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Amnesty International reports that Sri Lankan Muslims subjected to discrimination, harassment

Legal Correspondent: Reeti Shetty

18th October, 2021: According to a recent report issued by Amnesty International, Sri Lanka's Muslim community has faced constant discrimination, harassment, and violence since 2013, culminating in the approval of government measures overtly targeting the minority population. The report titled "From Burning Houses to Burning Bodies: Anti-Muslim Harassment, Discrimination, and Violence in Sri Lanka” have described these incidents in detail.

Since 2013, incidents of violence against Muslims have been on the rise, with a succession of conflicts in which assailants and others responsible for hate speech have been let off scot-free. The anti-halal campaign that was conducted in the same year, when Sinhala Buddhist nationalist parties successfully fought and managed to eliminate the halal status of food, which denotes food suitable for eating by Muslims in line with Islamic scripture and traditions, marked the start of the rising antagonism. After the same organization organized a protest in the town the following year, anti-Muslim violence broke out in the southern coastal town of Aluthgama. Similarly, perpetrators of violence were free to act without any fear of punishment, while authorities failed to provide justice to victims. Despite the election of a new administration in 2015, which made promises of providing equality, fairness, and justice, violence against Muslims continued. After more than 250 people were killed in coordinated suicide strikes by a local Islamist group and claimed by the Islamic State on Easter Sunday 2019, anti-Muslim sentiment spiked. According to the report, the present administration has continued to target and blame the Muslim minority for diverting attention away from political and economic difficulties since gaining power. This discrimination was made clear by the necessary cremation policy for disposing of Covid-19 victims' bodies, even though cremation is strictly forbidden in Islam. Human rights organizations, including the UN Human Rights Council, had previously chastised the government for the cremation order, which was later rescinded.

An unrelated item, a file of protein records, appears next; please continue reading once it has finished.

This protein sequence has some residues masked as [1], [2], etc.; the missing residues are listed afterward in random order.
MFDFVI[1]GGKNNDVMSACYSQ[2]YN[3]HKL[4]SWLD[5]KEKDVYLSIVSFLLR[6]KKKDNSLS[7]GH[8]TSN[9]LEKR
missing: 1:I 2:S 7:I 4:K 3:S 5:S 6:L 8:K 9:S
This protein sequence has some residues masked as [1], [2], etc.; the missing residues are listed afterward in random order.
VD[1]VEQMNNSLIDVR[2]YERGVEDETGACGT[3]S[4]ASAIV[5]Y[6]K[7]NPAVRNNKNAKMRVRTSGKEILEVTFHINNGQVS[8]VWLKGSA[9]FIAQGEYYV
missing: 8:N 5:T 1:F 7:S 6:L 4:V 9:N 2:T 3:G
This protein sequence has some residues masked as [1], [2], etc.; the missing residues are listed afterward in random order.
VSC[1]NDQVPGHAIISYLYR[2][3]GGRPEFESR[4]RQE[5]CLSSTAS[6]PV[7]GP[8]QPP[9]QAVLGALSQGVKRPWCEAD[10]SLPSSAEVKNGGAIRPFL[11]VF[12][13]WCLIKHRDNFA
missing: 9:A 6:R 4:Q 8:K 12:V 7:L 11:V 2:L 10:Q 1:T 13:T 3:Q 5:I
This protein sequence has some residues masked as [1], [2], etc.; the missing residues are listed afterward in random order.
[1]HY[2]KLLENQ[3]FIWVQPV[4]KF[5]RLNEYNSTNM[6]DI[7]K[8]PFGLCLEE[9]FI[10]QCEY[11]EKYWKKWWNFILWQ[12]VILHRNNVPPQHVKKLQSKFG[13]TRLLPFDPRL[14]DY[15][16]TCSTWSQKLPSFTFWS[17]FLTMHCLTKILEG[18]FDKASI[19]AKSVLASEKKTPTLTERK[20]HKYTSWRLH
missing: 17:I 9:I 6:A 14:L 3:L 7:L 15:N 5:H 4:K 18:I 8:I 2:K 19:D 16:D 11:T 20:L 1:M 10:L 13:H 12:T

Furthermore, according to the Amnesty report, existing legislation in Sri Lanka "targets Muslims," notably the Prevention of Terrorism Act (PTA), which enables suspects to be jailed without charge for up to 90 days and without access to a lawyer, has contributed to the violence. Furthermore, the misuse of the International Covenant on Civil and Political Rights Act, which forbids the spreading of racial or religious hatred that amounts to incitement to discrimination, has added to the woes of the minority.


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